Welcome to episode #6 of the do-it-yourself Alaska hunting series. In this blog article, we’ll take a look at the topic of training for your hunt, as being physically and mentally fit are essential for success.
The level of physical preparation and conditioning that you’ll need for your Alaska hunting adventure will depend primarily on what animal you’re hunting, where your hunting, and what your specific style of hunting will be. For example, a spot and stalk style hunt for bear, caribou, or moose, where the majority of your time will be spent on a glassing hill surveying the surrounding area with a spotting scope or binoculars for hours and days on end, will not be as physically demanding as say a sheep or goat hunt where you’ll be hiking for miles upon miles up and through very treacherous mountainous terrain each day.
Even on a spot and stalk style hunt where most of your time is spent glassing though, once you begin the stalk, and especially after you harvest an animal, you’ll then be in for a great deal of hard work. Navigating through flat, swampy tundra or heavily forested terrain can be incredibly exhausting. And as I’ve covered in past episodes of this series, packing out potentially hundreds of pounds of meat from a large game animal on your back through the Alaska wilderness will absolutely kick your butt…no matter how young or how great of shape you’re in.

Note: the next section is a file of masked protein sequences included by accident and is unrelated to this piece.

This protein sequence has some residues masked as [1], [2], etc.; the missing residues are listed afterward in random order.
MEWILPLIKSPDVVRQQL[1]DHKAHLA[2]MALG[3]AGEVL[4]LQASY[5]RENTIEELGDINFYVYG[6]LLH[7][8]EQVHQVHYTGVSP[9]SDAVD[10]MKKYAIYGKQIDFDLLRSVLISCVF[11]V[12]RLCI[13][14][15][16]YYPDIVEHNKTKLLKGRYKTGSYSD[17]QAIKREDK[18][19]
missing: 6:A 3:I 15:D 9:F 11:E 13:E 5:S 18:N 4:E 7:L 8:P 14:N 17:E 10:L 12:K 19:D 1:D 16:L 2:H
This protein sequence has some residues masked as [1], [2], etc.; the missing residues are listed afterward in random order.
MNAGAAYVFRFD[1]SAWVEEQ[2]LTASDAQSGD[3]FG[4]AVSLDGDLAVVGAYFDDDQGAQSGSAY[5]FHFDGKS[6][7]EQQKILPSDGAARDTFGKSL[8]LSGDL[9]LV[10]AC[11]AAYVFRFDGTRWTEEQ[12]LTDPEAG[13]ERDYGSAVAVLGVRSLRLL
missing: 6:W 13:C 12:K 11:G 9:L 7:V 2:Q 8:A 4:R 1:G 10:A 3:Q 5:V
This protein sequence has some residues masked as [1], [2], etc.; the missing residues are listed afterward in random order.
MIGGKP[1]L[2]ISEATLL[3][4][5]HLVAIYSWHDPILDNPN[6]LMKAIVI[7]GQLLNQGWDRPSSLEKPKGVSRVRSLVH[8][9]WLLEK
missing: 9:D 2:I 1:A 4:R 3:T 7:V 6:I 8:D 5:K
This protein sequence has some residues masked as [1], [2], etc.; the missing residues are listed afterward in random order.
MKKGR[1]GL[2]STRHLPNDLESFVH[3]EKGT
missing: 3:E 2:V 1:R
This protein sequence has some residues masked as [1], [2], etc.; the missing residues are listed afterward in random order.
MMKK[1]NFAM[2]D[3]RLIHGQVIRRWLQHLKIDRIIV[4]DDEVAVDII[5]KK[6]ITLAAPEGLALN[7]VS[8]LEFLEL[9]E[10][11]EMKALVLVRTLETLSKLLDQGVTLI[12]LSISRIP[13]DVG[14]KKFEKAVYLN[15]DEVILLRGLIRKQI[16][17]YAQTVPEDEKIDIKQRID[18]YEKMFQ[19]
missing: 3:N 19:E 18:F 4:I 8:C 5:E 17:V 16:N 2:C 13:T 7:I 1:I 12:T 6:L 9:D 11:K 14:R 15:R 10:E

The bottom line is that no matter where you hunt, there will be tough, physical challenges that are unique to the specific terrain you’re in. So once again, as you’re in the planning stages of your hunt, you’ll need to be well informed and educated about the terrain features and challenges of your chosen area, and then be ready to take those challenges on through specialized training.
Specialized Hunt Training
The basic foundation for a hunting exercise program should be one of cross-training, which seeks to develop your overall bodily strength, cardiovascular conditioning, and flexibility through a regimen of stretching, strength training (such as weight lifting), and cardio, such as running, walking, or swimming. While there are many options for getting in shape and many forms of exercise that are great for wilderness exploration and hunting, a productive exercise and training program should be focused on imitating what you’ll be doing in the field and strengthening the muscles that you’ll be using the most while on the hunt.